Calls for a minimum-wage hike nationwide and in Illinois are increasingly met with businesses’ use of technology to cut costs.
Chicago is one of 300 cities worldwide where strikes and
protests are scheduled. SEIU has spent $70 million on its Fight for $15 campaign. The union’s Local 73 represents more than 28,000 government workers in Illinois and Indiana.
The store, which is anticipating Chicago’s minimum-wage increase to $13 an hour by 2019, is testing out coffee kiosks in the restaurant instead of having employees serve it. The kiosk features a touch-pad for ordering and paying. The screen also prompts customers to answer questions about their kiosk experience, giving the impression this is something that could be adopted as an alternative to hiring. This kind of automation, which replaces a human employee with technology, is one of the unintended consequences of Chicago’s minimum-wage increase.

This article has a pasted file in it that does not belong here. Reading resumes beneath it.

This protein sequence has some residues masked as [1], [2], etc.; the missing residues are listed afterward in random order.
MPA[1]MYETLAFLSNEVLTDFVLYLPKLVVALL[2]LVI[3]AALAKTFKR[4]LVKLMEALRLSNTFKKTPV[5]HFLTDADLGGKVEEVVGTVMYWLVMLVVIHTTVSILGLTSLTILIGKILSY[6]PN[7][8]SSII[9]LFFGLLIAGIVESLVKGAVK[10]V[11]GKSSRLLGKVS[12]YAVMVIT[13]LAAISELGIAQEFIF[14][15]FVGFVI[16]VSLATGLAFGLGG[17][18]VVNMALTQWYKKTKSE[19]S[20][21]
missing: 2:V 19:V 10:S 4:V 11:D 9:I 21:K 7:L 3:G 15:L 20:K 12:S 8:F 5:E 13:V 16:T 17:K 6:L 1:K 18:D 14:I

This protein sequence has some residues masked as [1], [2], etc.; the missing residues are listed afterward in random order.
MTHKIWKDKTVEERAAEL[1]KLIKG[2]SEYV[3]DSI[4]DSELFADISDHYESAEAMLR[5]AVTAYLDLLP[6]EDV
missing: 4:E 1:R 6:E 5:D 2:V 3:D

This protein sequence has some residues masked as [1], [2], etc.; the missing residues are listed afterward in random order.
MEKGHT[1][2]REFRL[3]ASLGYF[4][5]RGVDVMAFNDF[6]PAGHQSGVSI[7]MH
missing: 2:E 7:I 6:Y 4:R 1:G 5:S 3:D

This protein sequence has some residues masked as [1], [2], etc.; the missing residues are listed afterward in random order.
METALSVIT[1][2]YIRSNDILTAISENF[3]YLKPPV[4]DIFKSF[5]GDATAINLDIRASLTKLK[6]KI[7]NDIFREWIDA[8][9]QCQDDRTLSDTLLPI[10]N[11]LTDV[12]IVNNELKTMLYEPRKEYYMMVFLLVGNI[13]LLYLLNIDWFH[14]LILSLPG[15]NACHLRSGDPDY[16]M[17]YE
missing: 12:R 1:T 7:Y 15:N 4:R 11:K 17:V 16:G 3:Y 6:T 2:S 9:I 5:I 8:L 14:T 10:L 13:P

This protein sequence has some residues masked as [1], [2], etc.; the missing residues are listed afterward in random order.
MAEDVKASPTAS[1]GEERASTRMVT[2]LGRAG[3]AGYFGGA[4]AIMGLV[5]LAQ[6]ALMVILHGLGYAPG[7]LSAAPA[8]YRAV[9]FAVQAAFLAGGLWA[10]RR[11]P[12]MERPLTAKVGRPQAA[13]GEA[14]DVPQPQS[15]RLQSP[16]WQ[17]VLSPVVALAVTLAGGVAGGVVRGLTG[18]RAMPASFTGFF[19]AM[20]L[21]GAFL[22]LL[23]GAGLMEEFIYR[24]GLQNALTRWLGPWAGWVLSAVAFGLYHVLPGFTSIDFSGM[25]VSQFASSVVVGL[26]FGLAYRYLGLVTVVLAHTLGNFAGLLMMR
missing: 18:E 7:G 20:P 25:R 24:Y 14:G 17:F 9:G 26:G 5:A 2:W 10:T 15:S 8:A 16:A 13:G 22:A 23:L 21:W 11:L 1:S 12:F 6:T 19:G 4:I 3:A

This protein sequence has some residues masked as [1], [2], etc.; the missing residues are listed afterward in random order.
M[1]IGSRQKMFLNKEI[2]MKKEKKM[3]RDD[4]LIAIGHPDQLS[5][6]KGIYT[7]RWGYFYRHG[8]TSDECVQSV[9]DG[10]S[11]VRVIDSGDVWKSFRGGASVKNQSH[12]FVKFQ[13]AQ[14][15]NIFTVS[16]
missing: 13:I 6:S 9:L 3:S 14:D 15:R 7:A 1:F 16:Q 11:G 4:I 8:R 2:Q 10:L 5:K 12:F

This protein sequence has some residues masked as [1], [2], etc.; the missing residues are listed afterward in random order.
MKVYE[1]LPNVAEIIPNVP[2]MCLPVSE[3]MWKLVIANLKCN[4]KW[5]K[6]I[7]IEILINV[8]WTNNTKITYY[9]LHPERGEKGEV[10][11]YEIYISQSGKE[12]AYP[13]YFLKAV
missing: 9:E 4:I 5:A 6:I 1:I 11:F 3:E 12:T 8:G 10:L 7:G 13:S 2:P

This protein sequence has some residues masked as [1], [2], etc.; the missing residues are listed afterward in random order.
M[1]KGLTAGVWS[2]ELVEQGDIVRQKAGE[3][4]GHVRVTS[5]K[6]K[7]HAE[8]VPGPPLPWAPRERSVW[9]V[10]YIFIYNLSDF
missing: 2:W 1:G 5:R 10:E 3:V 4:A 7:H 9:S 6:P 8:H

It may not just be a coffee machine either. Other McDonald’s locations have used self-service kiosks with touch-screens for paying. And while self-serve kiosks don’t seem too unusual, San Francisco-based Momentum Machines has created a robotic hamburger-making machine the company claims can produce 400 high-quality burgers in an hour with minimal human supervision.